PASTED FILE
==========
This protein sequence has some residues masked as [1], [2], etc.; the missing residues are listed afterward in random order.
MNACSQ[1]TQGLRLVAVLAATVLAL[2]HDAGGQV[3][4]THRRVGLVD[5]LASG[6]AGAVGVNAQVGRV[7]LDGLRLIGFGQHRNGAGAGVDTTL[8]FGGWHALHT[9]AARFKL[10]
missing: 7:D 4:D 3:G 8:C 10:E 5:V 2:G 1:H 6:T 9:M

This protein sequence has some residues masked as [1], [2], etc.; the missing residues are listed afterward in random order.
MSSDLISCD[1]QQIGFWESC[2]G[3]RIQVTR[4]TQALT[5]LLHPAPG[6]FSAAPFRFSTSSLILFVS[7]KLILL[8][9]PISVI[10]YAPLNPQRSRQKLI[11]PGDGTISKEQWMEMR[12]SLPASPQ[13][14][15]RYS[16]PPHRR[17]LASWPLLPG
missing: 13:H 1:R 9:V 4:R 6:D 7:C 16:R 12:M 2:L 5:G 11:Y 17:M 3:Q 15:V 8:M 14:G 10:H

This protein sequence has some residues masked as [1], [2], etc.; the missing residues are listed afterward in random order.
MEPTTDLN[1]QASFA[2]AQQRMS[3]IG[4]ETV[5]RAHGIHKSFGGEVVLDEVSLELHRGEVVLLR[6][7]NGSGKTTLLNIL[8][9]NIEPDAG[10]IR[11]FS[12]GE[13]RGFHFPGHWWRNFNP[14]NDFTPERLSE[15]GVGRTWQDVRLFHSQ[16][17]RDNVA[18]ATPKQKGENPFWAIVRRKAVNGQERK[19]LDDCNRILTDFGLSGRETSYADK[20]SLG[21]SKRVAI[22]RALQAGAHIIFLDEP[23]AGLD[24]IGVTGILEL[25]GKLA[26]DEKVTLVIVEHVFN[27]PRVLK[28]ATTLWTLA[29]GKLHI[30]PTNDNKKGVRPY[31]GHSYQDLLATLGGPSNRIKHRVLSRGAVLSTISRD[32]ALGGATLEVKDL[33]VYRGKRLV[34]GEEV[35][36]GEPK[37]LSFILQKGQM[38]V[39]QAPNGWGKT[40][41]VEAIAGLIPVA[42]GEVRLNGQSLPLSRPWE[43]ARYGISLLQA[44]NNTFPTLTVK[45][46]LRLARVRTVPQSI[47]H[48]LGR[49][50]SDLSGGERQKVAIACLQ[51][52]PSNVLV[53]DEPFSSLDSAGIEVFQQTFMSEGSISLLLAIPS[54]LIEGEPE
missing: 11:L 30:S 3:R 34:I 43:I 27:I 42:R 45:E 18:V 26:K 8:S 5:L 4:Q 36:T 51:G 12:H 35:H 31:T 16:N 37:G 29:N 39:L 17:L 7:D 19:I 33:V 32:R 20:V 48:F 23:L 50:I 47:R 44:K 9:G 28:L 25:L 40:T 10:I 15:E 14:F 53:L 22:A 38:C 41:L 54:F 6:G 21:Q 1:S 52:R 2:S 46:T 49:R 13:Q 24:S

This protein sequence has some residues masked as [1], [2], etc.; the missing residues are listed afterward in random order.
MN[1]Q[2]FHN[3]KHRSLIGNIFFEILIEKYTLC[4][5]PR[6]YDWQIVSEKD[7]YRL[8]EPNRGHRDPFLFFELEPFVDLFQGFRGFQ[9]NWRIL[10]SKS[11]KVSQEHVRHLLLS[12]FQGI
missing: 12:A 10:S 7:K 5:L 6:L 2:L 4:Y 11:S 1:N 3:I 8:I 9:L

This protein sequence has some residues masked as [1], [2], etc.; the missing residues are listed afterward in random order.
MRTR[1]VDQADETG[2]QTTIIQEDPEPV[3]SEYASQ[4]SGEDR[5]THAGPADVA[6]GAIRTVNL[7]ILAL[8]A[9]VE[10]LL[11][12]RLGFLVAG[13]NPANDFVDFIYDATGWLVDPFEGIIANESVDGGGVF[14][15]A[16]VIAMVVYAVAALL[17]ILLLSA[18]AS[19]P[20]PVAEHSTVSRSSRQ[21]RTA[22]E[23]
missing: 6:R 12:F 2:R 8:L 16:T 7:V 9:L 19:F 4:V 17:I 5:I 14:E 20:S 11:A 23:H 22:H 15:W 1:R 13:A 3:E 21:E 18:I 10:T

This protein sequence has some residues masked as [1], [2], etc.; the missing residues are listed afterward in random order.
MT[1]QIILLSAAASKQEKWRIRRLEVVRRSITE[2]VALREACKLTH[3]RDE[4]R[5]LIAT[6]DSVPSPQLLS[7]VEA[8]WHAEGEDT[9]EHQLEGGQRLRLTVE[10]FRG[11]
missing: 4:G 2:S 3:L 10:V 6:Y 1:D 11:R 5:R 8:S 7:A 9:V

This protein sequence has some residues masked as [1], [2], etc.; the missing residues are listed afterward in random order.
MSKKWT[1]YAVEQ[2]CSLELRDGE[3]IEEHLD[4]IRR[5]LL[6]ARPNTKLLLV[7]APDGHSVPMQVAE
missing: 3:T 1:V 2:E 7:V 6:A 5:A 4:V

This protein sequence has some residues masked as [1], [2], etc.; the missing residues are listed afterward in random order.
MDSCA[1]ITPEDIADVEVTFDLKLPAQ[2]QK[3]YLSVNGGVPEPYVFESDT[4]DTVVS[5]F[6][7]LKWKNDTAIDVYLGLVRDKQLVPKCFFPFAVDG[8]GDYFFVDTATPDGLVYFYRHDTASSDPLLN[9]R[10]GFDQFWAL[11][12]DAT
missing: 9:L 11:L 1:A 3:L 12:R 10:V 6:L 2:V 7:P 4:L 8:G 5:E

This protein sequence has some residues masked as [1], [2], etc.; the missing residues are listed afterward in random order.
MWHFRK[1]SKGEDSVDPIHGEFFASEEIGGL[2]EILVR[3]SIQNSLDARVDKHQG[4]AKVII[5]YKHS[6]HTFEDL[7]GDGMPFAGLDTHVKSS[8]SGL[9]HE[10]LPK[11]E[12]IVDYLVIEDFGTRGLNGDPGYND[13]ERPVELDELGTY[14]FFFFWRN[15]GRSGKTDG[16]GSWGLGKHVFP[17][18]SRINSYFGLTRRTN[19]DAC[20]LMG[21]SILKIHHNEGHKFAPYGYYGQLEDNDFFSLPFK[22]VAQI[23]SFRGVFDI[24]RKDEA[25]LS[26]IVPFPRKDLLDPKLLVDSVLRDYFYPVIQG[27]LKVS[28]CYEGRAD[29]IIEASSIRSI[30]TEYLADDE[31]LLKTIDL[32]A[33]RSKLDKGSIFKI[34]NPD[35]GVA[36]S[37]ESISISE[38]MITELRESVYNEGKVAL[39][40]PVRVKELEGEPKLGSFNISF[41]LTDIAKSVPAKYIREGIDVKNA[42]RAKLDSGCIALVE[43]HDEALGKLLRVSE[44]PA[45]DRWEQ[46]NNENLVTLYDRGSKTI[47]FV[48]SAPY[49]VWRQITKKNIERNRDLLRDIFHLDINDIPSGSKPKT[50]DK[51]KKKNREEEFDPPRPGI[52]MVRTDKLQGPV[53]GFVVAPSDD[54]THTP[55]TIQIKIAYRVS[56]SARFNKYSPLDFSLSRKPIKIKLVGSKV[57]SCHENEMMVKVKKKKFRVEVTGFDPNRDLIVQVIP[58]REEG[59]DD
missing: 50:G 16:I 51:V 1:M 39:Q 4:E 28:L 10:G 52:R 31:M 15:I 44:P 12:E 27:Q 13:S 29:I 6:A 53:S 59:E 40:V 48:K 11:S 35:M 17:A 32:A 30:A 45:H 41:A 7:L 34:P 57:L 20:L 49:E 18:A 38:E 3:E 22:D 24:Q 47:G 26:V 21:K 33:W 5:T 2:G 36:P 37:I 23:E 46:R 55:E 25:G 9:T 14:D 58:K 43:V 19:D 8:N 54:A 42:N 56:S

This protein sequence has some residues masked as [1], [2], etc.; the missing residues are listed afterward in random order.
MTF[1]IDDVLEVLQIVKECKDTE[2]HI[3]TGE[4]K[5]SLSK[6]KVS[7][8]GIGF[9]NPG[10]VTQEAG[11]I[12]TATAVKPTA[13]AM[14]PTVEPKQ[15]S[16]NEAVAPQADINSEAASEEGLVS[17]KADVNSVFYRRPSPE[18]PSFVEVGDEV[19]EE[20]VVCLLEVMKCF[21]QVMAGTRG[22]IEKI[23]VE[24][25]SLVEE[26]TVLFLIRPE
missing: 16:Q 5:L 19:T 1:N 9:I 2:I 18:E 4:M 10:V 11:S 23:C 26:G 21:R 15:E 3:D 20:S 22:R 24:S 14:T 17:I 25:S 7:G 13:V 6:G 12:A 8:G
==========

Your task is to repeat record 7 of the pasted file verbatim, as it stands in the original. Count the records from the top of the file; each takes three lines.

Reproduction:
This protein sequence has some residues masked as [1], [2], etc.; the missing residues are listed afterward in random order.
MSKKWT[1]YAVEQ[2]CSLELRDGE[3]IEEHLD[4]IRR[5]LL[6]ARPNTKLLLV[7]APDGHSVPMQVAE
missing: 3:T 1:V 2:E 7:V 6:A 5:A 4:V